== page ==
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When my third child was a few months old, I started having fantasies about the Exersaucer, and that’s how I knew. My fantasy went like this: instead of stashing the Exersaucer in the cellar for the next baby that might issue forth from my body, I would give it away, to be well used by some other baby that issued forth from some other woman’s body, while my womb stayed as empty as the day is long.
Like me, my husband was ready to put the brakes on baby-making for good. He was also ready to ditch the clunky birth control and figured he was on the hook for the next move—I had given birth to three children within five years, after all. Off to the urologist he went.
For couples like us (fertile, heterosexual and ready to stop having children), two sterilization options stand out as being low risk, with high rates of success: vasectomy for the man and tubal ligation for the woman.
For many couples I talked with, vasectomy seemed like the only fair way to go. Patty, a mother of two who lives in Arcadia, said, “I paid my reproductive dues, twice.” Erin, from Hampden, said, “I’d been messed with enough—it was his turn.”
Urologists are quick to say that of the two sterilization options, vasectomy is the lowest-risk with the lowest rate of failure. “A vasectomy is done under local anesthetic, it’s less than 30 minutes, you walk in and walk out,” says Dr. Brad Lerner, chief of urology at Union Memorial and the urology consultant for the Baltimore Ravens. “You take Friday off from work, and you’re back to work on Monday.”
Urologists have slightly different methods, but in all versions of the procedure the surgeon removes a segment of the vas deferens, which is the tube through which sperm travels during ejaculation, and seals off the ends so that they never re-connect. Many urologists, including Lerner, use a no-scalpel method in which a small puncture is made outside the scrotum and the vas deferens is pulled to the surface, cut and sealed off with a combination of electrocautery and sutures.
It may sound a little gruesome, but Lerner is quick to point out that a vasectomy doesn’t affect erection, pleasure or ejaculation. “Some people ask, ‘Can I still produce semen?’” he says. “Of course you can, because sperm is only 10 to 15 percent of ejaculate fluid and a vasectomy only stops the flow of sperm.” And it works nearly all the time—the statistical failure rate of a vasectomy is only one in 2,000.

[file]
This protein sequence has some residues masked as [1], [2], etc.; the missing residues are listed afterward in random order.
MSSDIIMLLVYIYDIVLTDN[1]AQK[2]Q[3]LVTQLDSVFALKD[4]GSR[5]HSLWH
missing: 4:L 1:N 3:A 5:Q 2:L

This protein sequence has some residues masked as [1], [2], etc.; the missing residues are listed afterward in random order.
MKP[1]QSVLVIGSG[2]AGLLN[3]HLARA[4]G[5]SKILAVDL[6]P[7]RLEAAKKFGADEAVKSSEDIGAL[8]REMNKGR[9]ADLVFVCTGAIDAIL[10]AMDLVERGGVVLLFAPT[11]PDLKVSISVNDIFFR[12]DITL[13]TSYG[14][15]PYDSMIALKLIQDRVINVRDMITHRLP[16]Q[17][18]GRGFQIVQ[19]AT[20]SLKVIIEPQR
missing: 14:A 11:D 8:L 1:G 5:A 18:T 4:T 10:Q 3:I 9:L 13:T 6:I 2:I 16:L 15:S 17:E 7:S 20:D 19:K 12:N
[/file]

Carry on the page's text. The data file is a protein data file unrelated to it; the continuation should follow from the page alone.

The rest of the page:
Lerner performs about 180 vasectomies a year and says that most men who come for the consultation end up going through with the procedure.“In my parents’ generation, women got tubals,” says Lerner. “Now men step up to the plate more.”
But make no mistake. A vasectomy is not an easy thing, and it’s important to follow the doctor’s instructions. Paula, who lives in Lauraville, confesses that neither she nor her husband read the doctor’s handouts, one of which offered the important tip, “Wear close-fitting underwear the day of your procedure.” Her husband wore boxers, as usual, so on the three-block walk from the doctor’s office to the car, “he staggered along Fayette Street, gently supporting his poor testicles in his cupped hand.”
Mark, who lives in Charles Village, had a more harrowing case of what doctors call “noncompliance.” After his vasectomy, he sat in front of the television with a pack of frozen peas and a Percocet, happy to have the day off. “I drank a couple beers, went to bed, no pain,” he says. The next morning, still feeling good, he picked up his 32-pound child and threw him in the air.
“I heard and felt a loud pop in my groin. I thought, ‘Wow, that was probably a mistake.’ I felt funny immediately and went back to the couch with more frozen peas.” By the next day he had a fever and his urologist confirmed that he’d torn a suture, which had become infected. Antibiotics did the trick, but he had a huge hematoma on his testicle, which swelled to the size of a mango. He had to miss an extra three days of work and walked gingerly for about two weeks.
Operator error aside, the whole thing usually comes off smoothly. Emma, who lives in Towson, says, “Any man who makes a big fuss about it should rest assured that it is pretty painless and only requires walking like John Wayne for a few days. It is a huge relief and the best decision we ever made.”